"Needing all the available light to see,
Needing all the available air to breathe,
Needing all the available me to be,
Just let me leave."
Dink looked down at his feet and let the piece of paper with his poem on it flutter to the floor. The theatre restaurant was full this evening, with two hundred of Dink's peers. They had cheered the thirty minute recitation of an Edda-inspired epic by the first poet on the stage, and had wildly applauded the second poet, who had presented a meditation on lost socks. The third poet, the one onstage before Dink, had shouted abuse in iambic pentameter until his voice gave out, and had been awarded an ovation. It would have been a standing ovation if half the listeners weren't too drunk to stand.
Dink's poem, taking a little less than a minute to recite, was greeted with silence. It lasted two full minutes before someone coughed, and someone else belched. Dink shuffled off the stage and picked his way across the sticky floor to the table he'd been sat at before his recitation. When he got there, he found that there was no longer a chair for him. No-one at the table would even look at him. The silence continued until he'd walked out of the theatre and onto the street.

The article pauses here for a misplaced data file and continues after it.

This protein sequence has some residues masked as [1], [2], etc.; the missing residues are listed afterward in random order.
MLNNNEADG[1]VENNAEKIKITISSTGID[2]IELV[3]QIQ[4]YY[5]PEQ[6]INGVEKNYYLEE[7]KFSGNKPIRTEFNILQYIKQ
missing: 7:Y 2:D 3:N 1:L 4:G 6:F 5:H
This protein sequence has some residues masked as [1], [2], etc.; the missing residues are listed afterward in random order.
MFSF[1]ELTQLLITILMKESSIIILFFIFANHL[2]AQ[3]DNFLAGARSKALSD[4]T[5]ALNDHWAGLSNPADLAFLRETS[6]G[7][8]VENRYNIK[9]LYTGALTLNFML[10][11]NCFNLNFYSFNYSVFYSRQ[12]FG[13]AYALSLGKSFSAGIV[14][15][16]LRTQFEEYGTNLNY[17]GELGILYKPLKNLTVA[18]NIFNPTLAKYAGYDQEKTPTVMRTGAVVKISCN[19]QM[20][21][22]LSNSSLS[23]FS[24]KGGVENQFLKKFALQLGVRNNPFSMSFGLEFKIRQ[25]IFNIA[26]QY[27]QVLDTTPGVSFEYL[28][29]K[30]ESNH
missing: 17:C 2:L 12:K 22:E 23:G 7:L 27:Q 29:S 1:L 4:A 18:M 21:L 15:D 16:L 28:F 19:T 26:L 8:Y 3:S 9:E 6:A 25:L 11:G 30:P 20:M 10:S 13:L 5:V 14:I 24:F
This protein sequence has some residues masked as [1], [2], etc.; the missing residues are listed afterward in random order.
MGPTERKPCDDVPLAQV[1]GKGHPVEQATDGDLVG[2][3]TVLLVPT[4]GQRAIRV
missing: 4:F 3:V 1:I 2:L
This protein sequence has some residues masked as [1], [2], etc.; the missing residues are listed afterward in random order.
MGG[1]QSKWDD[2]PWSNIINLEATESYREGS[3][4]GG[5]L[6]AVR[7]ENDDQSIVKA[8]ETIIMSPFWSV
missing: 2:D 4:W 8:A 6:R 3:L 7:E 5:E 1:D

The noise of the street: the roar of the passing traffic, a distant siren blaring on and off, and the cat-calls of the prostitutes seemed very loud now. Dink shivered, only partly from the chill of the night air, and set off home. As he walked past the prostitutes they too fell silent, as if in mockery of what had just happened.
Dink slept soundly, but not well, and when he awoke he still wasn't feeling cheerful. He sat up in bed, and prodded at the tv remote control, wondering if the news could provide him with anything to make his life seem better. The television came on, and Dink stared.
The news was reporting that everyone who'd been in the theatre restaurant the previous evening had been found in there this morning, all suffocated. There were no signs of a struggle, said the news reporter ignoring the workers carrying bodies out of the building behind her, and so far no traces of foul play. The only odd thing that had been found was the complete lack of functioning lighting in the whole building.
Dink was now officially the best poet in the city, and quite possibly the only published one too.
He turned the television off, his head spinning from the news, and pulled back the sheets to get up. A rustle of paper caught his attention, and he watched a page from his notebook flutter to the floor. Puzzled, he leaned out of bed and picked it up.
"Why regret the loss of unloved friends?
Why be sad that the learning never ends?"
Dink shivered. When he found the dead prostitute in the bathroom, he screamed.